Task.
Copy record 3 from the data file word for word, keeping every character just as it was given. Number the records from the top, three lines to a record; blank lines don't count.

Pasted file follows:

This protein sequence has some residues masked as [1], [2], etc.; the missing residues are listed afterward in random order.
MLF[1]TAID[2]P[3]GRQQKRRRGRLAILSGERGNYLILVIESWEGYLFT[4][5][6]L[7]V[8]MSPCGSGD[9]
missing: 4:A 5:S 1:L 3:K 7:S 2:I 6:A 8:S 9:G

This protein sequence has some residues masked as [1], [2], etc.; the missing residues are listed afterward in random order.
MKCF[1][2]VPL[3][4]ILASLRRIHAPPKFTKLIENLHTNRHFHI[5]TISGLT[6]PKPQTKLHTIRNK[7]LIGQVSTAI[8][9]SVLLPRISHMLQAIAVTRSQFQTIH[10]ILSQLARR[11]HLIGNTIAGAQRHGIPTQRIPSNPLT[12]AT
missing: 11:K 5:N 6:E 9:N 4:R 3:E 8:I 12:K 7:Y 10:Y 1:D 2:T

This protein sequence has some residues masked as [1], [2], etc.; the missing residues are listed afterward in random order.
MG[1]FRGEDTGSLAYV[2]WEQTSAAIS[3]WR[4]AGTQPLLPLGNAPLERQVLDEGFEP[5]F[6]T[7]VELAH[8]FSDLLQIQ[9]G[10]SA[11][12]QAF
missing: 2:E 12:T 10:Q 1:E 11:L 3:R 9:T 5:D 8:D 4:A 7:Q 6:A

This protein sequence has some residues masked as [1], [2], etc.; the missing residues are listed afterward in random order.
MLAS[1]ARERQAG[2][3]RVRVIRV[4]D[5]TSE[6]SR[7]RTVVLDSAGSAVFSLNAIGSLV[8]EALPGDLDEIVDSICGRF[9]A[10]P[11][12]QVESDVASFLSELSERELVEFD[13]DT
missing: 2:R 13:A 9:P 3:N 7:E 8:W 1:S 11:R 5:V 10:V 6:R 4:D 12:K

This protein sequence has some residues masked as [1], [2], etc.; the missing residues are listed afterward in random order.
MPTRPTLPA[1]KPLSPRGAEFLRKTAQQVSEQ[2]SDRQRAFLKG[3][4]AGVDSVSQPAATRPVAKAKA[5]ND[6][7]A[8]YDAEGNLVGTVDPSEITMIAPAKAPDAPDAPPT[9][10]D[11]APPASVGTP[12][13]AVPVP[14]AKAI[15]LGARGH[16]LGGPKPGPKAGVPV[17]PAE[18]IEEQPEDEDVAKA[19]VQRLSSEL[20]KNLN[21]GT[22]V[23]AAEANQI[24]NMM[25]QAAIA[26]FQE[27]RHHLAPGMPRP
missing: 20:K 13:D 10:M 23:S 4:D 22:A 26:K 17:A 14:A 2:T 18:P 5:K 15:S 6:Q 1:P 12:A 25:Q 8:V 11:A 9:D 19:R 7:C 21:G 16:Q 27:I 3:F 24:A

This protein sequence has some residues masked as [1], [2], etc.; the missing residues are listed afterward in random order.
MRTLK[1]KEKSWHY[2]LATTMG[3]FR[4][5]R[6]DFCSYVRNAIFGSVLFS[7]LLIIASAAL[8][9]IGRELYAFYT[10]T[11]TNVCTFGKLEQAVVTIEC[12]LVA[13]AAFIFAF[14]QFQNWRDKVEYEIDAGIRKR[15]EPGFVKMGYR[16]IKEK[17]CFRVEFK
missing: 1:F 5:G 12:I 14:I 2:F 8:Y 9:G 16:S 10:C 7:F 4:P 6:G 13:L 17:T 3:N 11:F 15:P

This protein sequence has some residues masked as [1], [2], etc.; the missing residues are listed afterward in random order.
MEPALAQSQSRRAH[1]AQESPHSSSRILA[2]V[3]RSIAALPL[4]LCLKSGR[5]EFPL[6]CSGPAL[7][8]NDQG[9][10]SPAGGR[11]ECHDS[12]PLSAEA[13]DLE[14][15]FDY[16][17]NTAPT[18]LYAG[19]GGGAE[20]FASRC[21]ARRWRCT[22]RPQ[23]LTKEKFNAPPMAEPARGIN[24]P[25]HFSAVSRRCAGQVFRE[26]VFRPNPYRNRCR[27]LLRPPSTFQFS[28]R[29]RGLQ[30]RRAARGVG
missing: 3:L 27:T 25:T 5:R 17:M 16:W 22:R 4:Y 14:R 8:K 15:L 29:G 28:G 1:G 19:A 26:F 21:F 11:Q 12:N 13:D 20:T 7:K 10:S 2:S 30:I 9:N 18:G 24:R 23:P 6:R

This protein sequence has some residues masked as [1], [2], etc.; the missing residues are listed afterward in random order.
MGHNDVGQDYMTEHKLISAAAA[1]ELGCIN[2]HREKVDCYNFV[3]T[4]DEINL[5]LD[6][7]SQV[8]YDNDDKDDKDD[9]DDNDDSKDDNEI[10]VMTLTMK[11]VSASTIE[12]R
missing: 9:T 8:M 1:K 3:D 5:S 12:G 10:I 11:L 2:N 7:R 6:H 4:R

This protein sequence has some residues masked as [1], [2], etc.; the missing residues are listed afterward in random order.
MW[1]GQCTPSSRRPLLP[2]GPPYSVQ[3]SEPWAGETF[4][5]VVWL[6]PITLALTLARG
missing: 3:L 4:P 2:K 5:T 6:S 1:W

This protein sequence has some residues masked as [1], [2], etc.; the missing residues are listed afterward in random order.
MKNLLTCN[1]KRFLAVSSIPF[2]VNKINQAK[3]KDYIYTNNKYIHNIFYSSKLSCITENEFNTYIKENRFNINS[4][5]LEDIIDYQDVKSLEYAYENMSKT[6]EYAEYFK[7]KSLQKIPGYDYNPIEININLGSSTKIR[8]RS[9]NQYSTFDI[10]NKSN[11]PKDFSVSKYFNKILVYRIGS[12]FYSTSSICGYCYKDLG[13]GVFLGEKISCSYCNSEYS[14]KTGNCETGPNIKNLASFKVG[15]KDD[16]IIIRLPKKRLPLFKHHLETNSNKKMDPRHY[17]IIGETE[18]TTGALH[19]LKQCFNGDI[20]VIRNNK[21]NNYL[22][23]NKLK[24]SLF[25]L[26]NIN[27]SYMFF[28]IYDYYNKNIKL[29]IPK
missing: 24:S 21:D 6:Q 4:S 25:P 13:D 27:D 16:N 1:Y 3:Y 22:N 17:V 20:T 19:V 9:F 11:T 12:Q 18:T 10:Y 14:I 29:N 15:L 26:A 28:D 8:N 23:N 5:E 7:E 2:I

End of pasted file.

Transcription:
This protein sequence has some residues masked as [1], [2], etc.; the missing residues are listed afterward in random order.
MG[1]FRGEDTGSLAYV[2]WEQTSAAIS[3]WR[4]AGTQPLLPLGNAPLERQVLDEGFEP[5]F[6]T[7]VELAH[8]FSDLLQIQ[9]G[10]SA[11][12]QAF
missing: 2:E 12:T 10:Q 1:E 11:L 3:R 9:T 5:D 8:D 4:A 7:Q 6:A